The Spine of Night 2021 cover photo

The Spine of Night (2021) is an ultra-violent, animated dark fantasy horror, written and directed by Philip Gelatt and Morgan Galen King. Following the history of a land that never was, this bloody tale observes an ambitious young man as he steals forbidden knowledge from a sacred plant and his descent into its darker temptations. In so doing, he unleashes ages of suffering onto mankind. As his power grows over the years, it falls to people of different ilk and cultures to attempt to stop him.

One of the key aspects that sets this film apart from other pieces of recent Western media is its feature of rotoscope animation or the act of tracing over motion picture footage frame by frame to create beautiful fluid movement and highly detailed characters. Films most notable for utilising this technique include Gerald Potterton’s Heavy Metal (1981), Who Framed Roger Rabbit? (1988) as well as A Scanner Darkly (2006) in a more recent display. However, The Spine of Night differs from these examples by featuring crisp, highly detailed CG backgrounds, choosing to focus on a hand-drawn rotoscope style as opposed to the more modern Interpolation Rotoscope technique that relies on computers to complete the frame by frame animation (the technique utilised in A Scanner Darkly).

In the Spine of Night

This style of animation may seem strange at first–projecting an uncanny valley feel–but soon provides a naturally graceful rapport to the characters. From their movement on screen to their complex facial expressions, the animation is archaic at first glance, but ultimately superior in its display of emotion compared to other styles.

The film features an amazing cast of talent to voice its various characters, including the incredible Lucy Lawless as well as Richard E. Grant, Betty Gabriel, Patton Oswalt, and Joe Manganiello just to name a few. No stranger to the fantasy genre, Lucy Lawless’ performance is outstanding as the Tribal witch Tzor. That isn’t to say her co-stars didn’t give an excellent performance for their respective characters, with each actor fully embracing the high fantasy genre, all delivering an appropriate level of enthusiasm to assist in bringing this world of sword and sorcery to life.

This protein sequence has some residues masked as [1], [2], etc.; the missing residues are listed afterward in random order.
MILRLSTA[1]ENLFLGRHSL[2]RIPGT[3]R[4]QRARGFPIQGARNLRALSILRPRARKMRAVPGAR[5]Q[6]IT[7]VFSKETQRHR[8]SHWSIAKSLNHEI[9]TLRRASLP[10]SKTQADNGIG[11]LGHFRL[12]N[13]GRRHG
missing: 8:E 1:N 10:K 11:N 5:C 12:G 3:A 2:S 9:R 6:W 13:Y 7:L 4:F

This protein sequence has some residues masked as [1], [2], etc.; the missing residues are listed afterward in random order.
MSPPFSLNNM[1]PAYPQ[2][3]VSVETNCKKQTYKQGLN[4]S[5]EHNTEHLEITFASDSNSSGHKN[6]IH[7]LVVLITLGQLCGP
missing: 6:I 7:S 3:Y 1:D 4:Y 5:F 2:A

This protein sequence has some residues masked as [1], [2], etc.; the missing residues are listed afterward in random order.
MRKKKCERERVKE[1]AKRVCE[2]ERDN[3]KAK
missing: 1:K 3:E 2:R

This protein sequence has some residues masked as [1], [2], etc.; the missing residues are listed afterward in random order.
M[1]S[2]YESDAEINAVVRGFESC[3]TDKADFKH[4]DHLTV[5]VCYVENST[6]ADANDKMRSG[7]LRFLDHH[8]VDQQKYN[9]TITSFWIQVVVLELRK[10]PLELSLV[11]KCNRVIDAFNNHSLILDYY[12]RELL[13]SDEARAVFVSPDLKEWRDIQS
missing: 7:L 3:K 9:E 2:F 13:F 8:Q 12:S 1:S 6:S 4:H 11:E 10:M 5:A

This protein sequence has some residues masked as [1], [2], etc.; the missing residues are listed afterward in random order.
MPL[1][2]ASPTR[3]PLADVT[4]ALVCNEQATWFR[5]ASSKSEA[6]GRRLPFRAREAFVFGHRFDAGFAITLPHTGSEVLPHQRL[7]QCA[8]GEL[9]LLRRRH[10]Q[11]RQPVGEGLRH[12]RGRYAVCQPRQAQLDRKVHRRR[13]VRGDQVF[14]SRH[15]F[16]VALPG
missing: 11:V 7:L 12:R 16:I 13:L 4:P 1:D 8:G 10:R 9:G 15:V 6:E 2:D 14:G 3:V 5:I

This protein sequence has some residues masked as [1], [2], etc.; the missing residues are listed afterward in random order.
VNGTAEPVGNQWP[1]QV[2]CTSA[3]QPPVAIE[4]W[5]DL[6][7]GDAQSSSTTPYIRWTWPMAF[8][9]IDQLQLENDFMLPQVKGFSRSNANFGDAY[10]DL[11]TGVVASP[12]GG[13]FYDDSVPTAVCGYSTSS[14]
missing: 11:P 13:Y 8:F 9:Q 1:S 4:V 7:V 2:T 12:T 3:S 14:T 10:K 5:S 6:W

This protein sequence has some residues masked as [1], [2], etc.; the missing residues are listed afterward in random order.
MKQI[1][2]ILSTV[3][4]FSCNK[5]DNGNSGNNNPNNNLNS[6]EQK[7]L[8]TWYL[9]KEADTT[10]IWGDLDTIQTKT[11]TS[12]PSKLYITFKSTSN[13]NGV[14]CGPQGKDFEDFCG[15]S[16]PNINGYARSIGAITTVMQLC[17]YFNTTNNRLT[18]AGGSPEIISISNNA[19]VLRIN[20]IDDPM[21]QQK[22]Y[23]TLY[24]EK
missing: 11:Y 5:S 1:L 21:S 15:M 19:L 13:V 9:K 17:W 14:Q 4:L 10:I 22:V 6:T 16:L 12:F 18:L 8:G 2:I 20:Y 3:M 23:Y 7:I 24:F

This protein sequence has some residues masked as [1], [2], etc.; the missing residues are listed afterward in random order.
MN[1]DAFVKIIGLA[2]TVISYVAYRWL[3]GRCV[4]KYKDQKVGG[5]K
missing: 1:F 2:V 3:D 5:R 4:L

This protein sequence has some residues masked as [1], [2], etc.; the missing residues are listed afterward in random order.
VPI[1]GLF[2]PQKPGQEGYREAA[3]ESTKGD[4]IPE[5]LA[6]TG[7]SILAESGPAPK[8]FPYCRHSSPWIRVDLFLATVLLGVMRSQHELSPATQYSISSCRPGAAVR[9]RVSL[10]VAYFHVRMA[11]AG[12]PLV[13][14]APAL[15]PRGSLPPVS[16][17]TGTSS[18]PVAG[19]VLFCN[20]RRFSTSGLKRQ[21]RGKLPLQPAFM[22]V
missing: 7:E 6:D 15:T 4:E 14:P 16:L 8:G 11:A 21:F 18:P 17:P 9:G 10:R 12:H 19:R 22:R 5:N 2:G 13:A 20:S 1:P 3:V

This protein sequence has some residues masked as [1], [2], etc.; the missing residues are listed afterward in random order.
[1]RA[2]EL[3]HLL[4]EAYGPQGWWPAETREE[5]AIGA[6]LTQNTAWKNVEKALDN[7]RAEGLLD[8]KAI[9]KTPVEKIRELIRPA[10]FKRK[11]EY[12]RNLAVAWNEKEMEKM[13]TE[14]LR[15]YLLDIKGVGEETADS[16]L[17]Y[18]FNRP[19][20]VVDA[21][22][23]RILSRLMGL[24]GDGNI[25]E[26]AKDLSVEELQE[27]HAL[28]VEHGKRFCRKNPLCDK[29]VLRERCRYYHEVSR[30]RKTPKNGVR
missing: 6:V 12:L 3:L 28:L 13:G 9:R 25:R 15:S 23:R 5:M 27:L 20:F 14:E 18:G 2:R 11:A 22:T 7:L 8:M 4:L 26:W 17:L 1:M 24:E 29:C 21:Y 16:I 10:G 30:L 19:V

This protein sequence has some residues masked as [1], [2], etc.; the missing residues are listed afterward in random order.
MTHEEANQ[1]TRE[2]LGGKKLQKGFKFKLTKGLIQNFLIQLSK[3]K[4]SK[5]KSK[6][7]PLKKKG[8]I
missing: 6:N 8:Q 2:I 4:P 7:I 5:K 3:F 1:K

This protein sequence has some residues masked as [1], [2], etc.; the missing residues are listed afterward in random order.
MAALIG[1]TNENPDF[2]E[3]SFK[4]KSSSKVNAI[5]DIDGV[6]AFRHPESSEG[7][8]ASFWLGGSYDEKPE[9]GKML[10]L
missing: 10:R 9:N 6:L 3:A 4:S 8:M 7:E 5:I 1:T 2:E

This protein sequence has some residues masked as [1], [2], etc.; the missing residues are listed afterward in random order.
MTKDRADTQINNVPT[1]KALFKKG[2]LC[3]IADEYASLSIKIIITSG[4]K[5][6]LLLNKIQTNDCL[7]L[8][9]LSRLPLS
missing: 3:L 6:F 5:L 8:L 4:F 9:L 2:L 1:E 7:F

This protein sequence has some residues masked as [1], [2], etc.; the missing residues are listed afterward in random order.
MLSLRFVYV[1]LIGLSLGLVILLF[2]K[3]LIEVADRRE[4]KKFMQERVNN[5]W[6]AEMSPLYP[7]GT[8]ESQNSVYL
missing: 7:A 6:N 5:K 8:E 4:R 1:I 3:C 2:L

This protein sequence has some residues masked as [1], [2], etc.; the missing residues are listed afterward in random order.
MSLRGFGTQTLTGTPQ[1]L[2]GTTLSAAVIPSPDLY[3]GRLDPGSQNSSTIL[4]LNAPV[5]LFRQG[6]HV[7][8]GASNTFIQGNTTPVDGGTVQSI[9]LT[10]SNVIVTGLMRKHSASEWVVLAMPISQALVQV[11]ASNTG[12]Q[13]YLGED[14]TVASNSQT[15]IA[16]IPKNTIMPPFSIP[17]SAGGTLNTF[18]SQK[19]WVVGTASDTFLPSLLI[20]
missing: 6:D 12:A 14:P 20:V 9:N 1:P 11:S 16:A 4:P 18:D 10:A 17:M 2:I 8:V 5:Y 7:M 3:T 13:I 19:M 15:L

Undoubtedly, The Spine of Night’s driving force resides in the magnificent fantasy world crafted around its enthralling story. Though not explored in-depth, this landscape is certainly well-developed nonetheless; full of turmoil and hardships as the daily struggles of life are easy to discern. Along with comprehensive world history and mythological lore that feels purposely obscured by the main story, only ever being exposed to a tiny slither of what this incredibly detailed world holds.

Although, there within lies the one problem that seemed to stand out with The Spine of Night: its average 90-minute run time. Though it provides an unabridged story with a concise and satisfactory ending, certain aspects of the world would greatly benefit from a more thorough analysis. The stunning world and lore, though apparent, could be explored more in-depth, and an expansion of the character’s place in said world would have assisted in opening up this already detailed world into a living entity, free to be explored.

Despite this, the mediaeval setting fully reinforces its incredibly gritty depiction of violence. Bursting with disembowelings and dismembered limbs, violence is portrayed as incredibly realistic due to the rotoscope animation style, intertwined perfectly within its dark fantasy setting. Though these visceral visuals themselves are brought to life with the guttural use of noise accompanying them, the sound of steel slicing through muscle and bone along with the screams of anguish that follow bring forth an uncomfortably realistic depiction of violence actualised incredibly well.

The Spine of Night is available to stream on Shudder now.

Completely engrossing from start to finish, this elegantly brutal fantasy epic is one of the best pieces of Western animation I have seen. My only complaint would be the length, at only 93 minutes in length, where it could easily be elongated to 120 minutes or even its own short series. Though the story doesn’t feel rushed, with comprehensive exposition and a satisfying conclusion, I was left wanting more knowledge about this world and its lore. Nevertheless, The Spine of Night is, by far, one of the best pieces of Western animation I have seen this year and a must-watch for those who enjoy dark fantasy.

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